“We provide a complete complement of subspecialty team members who are all pediatrics trained,” Reyburn said. Parents can feel confident that their newest family member will be in the capable hands of experienced, highly qualified medical professionals. Neonatal care begins in the delivery room, where a resuscitation team stands by every high-risk pregnancy in case immediate intervention is required.

“We are prepared if mom has pre-eclampsia or diabetes,” Dr. Reyburn said. “If the baby’s heart rate slows and we need to do an emergency C-section, our team of specially trained nurses and neonatologists are available 24 hours a day. Not every hospital has that.”

Any baby born at less than 35-weeks gestation automatically is admitted to the NICU, Reyburn says. Babies younger than one month who need medical attention in the emergency room, are also sent straight to the NICU. Other reasons a newborn might land in the NICU include those with respiratory problems who need help breathing, complications from a multiple birth or babies who are unable to feed well by mouth.

A big concern for parents is being able to spend time with their newborn if the baby is admitted to the NICU. AT BCH, parents don’t have to be separated from their baby. Even if the mother is discharged, BCH has special rooms for families so that they can stay together. Perhaps baby is weaning off of a monitor or will be released with complicated equipment. The family can room together, while receiving helpful information and education under the watchful eyes of the neonatal nurses.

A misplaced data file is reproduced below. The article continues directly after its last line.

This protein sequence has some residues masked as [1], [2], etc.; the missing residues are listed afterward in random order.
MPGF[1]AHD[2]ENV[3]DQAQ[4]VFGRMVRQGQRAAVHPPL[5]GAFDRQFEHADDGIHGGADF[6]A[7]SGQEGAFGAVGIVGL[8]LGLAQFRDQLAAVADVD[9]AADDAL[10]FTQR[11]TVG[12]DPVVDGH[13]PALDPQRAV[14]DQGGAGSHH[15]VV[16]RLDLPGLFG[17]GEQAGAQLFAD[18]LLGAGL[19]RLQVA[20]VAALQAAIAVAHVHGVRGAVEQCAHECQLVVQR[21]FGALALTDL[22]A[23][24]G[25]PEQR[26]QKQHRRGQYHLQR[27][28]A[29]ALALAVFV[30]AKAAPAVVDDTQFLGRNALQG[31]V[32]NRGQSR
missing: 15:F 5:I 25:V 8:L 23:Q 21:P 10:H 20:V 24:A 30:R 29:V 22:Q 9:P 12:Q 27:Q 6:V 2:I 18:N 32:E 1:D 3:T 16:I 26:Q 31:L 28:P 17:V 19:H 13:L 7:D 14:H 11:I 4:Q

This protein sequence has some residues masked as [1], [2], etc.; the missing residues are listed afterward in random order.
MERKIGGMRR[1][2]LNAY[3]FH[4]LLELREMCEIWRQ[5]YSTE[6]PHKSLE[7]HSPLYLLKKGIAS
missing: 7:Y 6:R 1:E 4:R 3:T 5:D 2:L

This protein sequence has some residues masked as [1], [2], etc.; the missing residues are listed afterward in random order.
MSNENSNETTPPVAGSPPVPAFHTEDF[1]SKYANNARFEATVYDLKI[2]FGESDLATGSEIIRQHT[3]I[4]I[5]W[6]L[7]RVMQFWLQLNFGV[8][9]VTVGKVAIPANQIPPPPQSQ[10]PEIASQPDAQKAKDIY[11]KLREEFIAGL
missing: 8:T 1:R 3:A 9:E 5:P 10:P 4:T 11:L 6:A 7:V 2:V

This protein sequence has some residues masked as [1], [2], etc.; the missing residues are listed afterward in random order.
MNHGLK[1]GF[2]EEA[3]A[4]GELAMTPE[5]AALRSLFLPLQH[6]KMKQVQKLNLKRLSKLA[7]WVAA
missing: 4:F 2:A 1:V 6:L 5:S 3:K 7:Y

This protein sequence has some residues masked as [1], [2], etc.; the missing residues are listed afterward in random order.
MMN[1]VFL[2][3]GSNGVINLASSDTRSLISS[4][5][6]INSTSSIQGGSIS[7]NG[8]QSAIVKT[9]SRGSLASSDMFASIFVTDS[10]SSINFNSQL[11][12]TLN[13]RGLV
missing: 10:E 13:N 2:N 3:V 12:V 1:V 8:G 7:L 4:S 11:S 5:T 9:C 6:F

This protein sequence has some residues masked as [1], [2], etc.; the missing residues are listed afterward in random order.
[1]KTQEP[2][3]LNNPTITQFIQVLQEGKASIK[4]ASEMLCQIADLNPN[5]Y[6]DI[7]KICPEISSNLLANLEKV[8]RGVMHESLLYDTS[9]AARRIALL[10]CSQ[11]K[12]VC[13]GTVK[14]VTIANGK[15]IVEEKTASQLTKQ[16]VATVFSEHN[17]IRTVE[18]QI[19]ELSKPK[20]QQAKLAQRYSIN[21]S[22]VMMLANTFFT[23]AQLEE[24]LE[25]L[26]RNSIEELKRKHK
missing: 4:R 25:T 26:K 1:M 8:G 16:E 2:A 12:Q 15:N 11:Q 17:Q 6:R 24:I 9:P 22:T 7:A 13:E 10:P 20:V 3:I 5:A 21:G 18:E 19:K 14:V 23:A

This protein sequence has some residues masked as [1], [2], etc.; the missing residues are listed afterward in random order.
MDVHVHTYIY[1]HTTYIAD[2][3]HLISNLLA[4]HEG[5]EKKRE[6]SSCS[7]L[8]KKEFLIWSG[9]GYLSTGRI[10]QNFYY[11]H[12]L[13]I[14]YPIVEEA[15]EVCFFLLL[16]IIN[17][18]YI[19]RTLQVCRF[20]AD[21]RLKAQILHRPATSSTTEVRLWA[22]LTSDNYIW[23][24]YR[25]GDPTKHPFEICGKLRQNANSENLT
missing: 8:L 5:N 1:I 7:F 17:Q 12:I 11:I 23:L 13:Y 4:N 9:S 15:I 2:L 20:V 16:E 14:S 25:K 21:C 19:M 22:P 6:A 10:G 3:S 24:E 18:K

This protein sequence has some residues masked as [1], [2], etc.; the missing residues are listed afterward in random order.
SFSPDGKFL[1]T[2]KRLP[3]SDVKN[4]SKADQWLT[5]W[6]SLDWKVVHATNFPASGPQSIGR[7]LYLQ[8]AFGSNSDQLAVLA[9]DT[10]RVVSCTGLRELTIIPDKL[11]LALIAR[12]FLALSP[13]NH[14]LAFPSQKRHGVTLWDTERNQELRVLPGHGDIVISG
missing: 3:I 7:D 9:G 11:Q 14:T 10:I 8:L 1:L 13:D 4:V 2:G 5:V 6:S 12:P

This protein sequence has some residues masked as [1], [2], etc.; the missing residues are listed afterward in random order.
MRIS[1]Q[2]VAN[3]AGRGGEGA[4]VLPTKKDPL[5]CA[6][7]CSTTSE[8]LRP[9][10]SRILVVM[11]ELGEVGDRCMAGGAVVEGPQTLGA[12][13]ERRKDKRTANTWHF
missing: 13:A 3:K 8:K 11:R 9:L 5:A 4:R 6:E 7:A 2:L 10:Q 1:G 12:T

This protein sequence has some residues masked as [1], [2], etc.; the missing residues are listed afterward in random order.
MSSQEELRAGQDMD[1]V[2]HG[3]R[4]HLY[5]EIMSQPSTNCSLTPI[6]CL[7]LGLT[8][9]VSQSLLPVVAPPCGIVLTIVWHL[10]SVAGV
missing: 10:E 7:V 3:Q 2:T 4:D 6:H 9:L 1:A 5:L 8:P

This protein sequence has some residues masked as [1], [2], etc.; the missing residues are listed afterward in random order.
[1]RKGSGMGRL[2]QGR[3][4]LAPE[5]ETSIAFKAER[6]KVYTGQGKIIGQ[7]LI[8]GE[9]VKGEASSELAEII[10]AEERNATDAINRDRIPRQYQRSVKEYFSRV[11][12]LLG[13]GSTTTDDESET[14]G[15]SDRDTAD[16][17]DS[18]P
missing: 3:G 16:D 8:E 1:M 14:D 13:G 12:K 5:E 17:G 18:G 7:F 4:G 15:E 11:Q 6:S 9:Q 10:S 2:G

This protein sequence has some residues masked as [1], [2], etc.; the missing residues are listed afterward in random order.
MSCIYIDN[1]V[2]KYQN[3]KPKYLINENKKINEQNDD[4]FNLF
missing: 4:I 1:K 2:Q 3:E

Parents also benefit from the experiences of others who have walked in their shoes. The Parent Council stocks a NICU family lounge with snacks, crafts and games for siblings, gifts, and hot meals. “Graduated” parents share wisdom learned through their experiences. Parent Council lead volunteer Christine Garza remembers how she felt when her now four-year-old twins spent four months in the NICU after being born at 23 weeks.

“This great group of former NICU parents answered questions and gave me hope. They reassured me that the girls were getting the best possible care and that we were going through something very temporary,” Garza said. “The NICU staff is the heartbeat of the hospital. They provide the best possible bedside manner and calming energy in a time of crisis. They are just superheroes!”